Occupation: Senior Supervisor, DEWA
Amidst the heat of summer slowly creeping into the entire UAE this year, I was very refreshed to be standing in Breakwater Beach in Abu Dhabi accompanied by several personal water craft as they cut through the waves during the 3rd heat of the UAE Jet Ski race. Among others, this was where I met Ali Mohammed Yousuf Al Lanjawi or as his friends and teammates call him Ali.
Where did you begin your jet skiing career?
I began my jet skiing career in 2008 during a race in Dubai where I finished in 16th place out of the 55 participants. There was an old guy there who taught me how to drive a personal water craft properly. After that, in 2009 I tried to course races due to his advice and I finished in 9th place – I saw this as a sign that I was gradually improving. Then in 2010, I was in a championship race in the United States – my first time outside the UAE and I finished second overall. I had a significant lead during the entire completion but then lost my key during the final race landing me the second spot on the podium [laughs].
In your opinion, how have you improved from before?
I improved a lot — the experiences that I gain during races as well as from watching world races in the television helped me to hone my racing skills.
What have you learned from jet skiing?
Patience. I have learned to be patient in the sense that I have learned to wait until I get good results. Like for this race – we have been preparing for it for a year now. It’s not as simple as sitting on the WaveRunner and riding. I have learned to be patient with myself and with my WaveRunner until the right time comes for us to be our best.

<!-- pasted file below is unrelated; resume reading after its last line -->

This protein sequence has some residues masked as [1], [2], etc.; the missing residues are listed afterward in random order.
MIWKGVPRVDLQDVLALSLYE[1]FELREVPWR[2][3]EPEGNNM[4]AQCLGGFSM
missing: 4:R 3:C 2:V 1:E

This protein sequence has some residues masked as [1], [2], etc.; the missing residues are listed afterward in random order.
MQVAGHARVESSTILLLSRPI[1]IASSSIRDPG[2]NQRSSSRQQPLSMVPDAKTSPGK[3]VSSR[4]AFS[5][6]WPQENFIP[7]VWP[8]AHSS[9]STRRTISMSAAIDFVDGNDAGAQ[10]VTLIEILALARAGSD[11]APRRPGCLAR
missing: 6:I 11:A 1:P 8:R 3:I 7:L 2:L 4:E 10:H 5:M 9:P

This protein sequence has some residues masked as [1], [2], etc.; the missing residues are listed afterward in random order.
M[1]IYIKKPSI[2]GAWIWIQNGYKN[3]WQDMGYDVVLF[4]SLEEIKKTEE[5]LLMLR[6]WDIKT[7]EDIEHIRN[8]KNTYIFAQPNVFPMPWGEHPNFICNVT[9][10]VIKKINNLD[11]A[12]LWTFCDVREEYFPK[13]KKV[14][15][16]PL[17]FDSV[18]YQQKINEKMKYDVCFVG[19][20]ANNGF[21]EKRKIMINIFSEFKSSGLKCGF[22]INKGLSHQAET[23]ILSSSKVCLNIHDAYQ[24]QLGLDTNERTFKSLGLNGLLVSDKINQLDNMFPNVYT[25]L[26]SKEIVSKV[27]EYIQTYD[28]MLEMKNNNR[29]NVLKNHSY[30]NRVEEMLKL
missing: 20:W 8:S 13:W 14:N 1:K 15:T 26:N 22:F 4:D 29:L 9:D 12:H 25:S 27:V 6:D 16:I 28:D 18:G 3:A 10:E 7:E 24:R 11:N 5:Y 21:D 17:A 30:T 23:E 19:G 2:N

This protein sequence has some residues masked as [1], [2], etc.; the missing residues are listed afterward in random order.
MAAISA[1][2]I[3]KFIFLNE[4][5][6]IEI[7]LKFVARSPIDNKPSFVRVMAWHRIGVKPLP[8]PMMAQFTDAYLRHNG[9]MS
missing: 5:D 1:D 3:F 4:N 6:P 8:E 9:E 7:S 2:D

Is there any training regimen that you follow?
Yes, I train in the gym, in the sea with the WaveRunner and I also train in my bicycle two times a week. I do a different training regiment everyday because I believe that variety in training in the gym and the sea makes me for fit for the races.
How often do you train?
Every day, but like what I said, it’s not always the same training regimen. I train in the water thrice a week with my WaveRunner and a mock course. My team sets up the course in the same way as the race course. We also train in the waves and in calm waters as well because both require specific techniques. In calm water’s it’s all about top speed and when to hit the brakes and when to put the pedal down. In the waves, it’s more about how to handle the WaveRunner so that’s in the same speed as the waves. Waves are more of handling than of speed, so to prepare for both situations we train in both calm waters and in wavy waters.
Is the UAE a great place to go jet skiing?
The UAE is a perfect place to go jet skiing. The jet skiing community is highly active with six races during the season. The standards are also very much up to par with international standards; it’s like a world-class racing experience here in the UAE, plus there are a lot of champions inside the country.
What do you love most about the sport?
I love the adrenaline, the exhilarating feeling and the speed. The craziness [laughs] I can take it out in the water, not on the road – much safer.
Are there any challenges that you have encountered before?
Sometimes, when I’m not fit, because I didn’t have time to train because I’m also working and I have family. There are even times when I don’t even have a month to train and when the race time comes I’m not ready and when I’m in the water I’m not fit enough.
What would be your most memorable race?
I think it is when I am with a lot of champion racers. It presents a really nice challenge and when I win in those, I feel genuinely happy because of the heightened sense of competition present.
What would you say to all the people that you have inspired?
I’d like to promise them that I will be better than I am now. I will show them more than what I consider to be my best now and I wish there would be more racers coming from Dubai and the other emirates.